Author: Peter Freuchen
Author: Peter Freuchen
Author: Rachel Sussman
Publisher: University of Chicago Press
View: 4868The Oldest Living Things in the World is an epic journey through time and space. Over the past decade, artist Rachel Sussman has researched, worked with biologists, and traveled the world to photograph continuously living organisms that are 2,000 years old and older. Spanning from Antarctica to Greenland, the Mojave Desert to the Australian Outback, the result is a stunning and unique visual collection of ancient organisms unlike anything that has been created in the arts or sciences before, insightfully and accessibly narrated by Sussman along the way. Her work is both timeless and timely, and spans disciplines, continents, and millennia. It is underscored by an innate environmentalism and driven by Sussman’s relentless curiosity. She begins at “year zero,” and looks back from there, photographing the past in the present. These ancient individuals live on every continent and range from Greenlandic lichens that grow only one centimeter a century, to unique desert shrubs in Africa and South America, a predatory fungus in Oregon, Caribbean brain coral, to an 80,000-year-old colony of aspen in Utah. Sussman journeyed to Antarctica to photograph 5,500-year-old moss; Australia for stromatolites, primeval organisms tied to the oxygenation of the planet and the beginnings of life on Earth; and to Tasmania to capture a 43,600-year-old self-propagating shrub that’s the last individual of its kind. Her portraits reveal the living history of our planet—and what we stand to lose in the future. These ancient survivors have weathered millennia in some of the world’s most extreme environments, yet climate change and human encroachment have put many of them in danger. Two of her subjects have already met with untimely deaths by human hands. Alongside the photographs, Sussman relays fascinating – and sometimes harrowing – tales of her global adventures tracking down her subjects and shares insights from the scientists who research them. The oldest living things in the world are a record and celebration of the past, a call to action in the present, and a barometer of our future.
Formula Stories as Art and Popular Culture
Author: John G. Cawelti
Publisher: University of Chicago Press
Category: Literary Criticism
View: 7481In this first general theory for the analysis of popular literary formulas, John G. Cawelti reveals the artistry that underlies the best in formulaic literature. Cawelti discusses such seemingly diverse works as Mario Puzo's The Godfather, Dorothy Sayers's The Nine Tailors, and Owen Wister's The Virginian in the light of his hypotheses about the cultural function of formula literature. He describes the most important artistic characteristics of popular formula stories and the differences between this literature and that commonly labeled "high" or "serious" literature. He also defines the archetypal patterns of adventure, mystery, romance, melodrama, and fantasy, and offers a tentative account of their basis in human psychology.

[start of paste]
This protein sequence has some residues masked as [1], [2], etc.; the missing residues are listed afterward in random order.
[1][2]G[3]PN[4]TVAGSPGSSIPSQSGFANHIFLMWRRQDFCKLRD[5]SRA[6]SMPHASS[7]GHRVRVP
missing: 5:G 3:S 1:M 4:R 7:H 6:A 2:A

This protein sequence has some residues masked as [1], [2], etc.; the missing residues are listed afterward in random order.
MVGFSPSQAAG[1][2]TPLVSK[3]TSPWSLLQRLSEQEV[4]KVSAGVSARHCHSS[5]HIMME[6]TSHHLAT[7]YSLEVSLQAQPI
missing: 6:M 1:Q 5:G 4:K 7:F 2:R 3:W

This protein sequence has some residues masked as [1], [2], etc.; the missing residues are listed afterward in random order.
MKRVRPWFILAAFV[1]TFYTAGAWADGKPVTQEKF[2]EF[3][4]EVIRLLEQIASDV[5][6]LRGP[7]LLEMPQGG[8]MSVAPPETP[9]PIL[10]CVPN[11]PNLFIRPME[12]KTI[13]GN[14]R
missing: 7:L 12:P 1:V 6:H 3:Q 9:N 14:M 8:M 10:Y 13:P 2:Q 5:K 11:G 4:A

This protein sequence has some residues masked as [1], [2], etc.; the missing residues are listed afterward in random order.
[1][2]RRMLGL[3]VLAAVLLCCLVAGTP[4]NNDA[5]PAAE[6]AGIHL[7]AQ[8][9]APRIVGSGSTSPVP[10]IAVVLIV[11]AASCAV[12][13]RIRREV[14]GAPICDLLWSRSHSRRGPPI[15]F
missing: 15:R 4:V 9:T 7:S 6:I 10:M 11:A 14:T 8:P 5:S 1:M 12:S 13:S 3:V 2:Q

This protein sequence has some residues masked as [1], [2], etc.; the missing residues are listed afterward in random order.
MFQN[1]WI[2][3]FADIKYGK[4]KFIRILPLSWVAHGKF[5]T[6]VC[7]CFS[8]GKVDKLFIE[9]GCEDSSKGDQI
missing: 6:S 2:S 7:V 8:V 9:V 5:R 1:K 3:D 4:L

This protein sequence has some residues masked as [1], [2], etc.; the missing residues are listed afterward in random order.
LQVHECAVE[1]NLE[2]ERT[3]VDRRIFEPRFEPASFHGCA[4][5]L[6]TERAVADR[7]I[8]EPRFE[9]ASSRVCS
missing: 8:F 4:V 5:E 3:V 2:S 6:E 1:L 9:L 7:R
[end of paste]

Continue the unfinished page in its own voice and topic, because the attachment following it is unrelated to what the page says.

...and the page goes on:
Obsession, Betrayal, and the Quest for Earth¿s Ultimate Trophy
Author: Paige Williams
Publisher: Hachette Books
View: 2766New Yorker magazine staff writer Paige Williams explores the riveting and perilous world of fossil collectors in this "tremendous" (David Grann) true tale of one Florida man's attempt to sell a dinosaur skeleton from Mongolia--"a triumphant book" (Publishers Weekly) that is "steeped in natural history, human nature, commerce, crime, science, and politics" (Rebecca Skloot). In 2012, a New York auction catalogue boasted an unusual offering: "a superb Tyrannosaurus skeleton." In fact, Lot 49135 consisted of a nearly complete T. bataar, a close cousin to the most famous animal that ever lived. The fossils now on display in a Manhattan event space had been unearthed in Mongolia, more than 6,000 miles away. At eight-feet high and 24 feet long, the specimen was spectacular, and when the gavel sounded the winning bid was over $1 million. Eric Prokopi, a thirty-eight-year-old Floridian, was the man who had brought this extraordinary skeleton to market. A onetime swimmer who spent his teenage years diving for shark teeth, Prokopi's singular obsession with fossils fueled a thriving business hunting, preparing, and selling specimens, to clients ranging from natural history museums to avid private collectors like actor Leonardo DiCaprio. But there was a problem. This time, facing financial strain, had Prokopi gone too far? As the T. bataar went to auction, a network of paleontologists alerted the government of Mongolia to the eye-catching lot. As an international custody battle ensued, Prokopi watched as his own world unraveled. In the tradition of The Orchid Thief, The Dinosaur Artist is a stunning work of narrative journalism about humans' relationship with natural history and a seemingly intractable conflict between science and commerce. A story that stretches from Florida's Land O' Lakes to the Gobi Desert, The Dinosaur Artist illuminates the history of fossil collecting--a murky, sometimes risky business, populated by eccentrics and obsessives, where the lines between poacher and hunter, collector and smuggler, enthusiast and opportunist, can easily blur. In her first book, Paige Williams has given readers an irresistible story that spans continents, cultures, and millennia as she examines the question of who, ultimately, owns the past.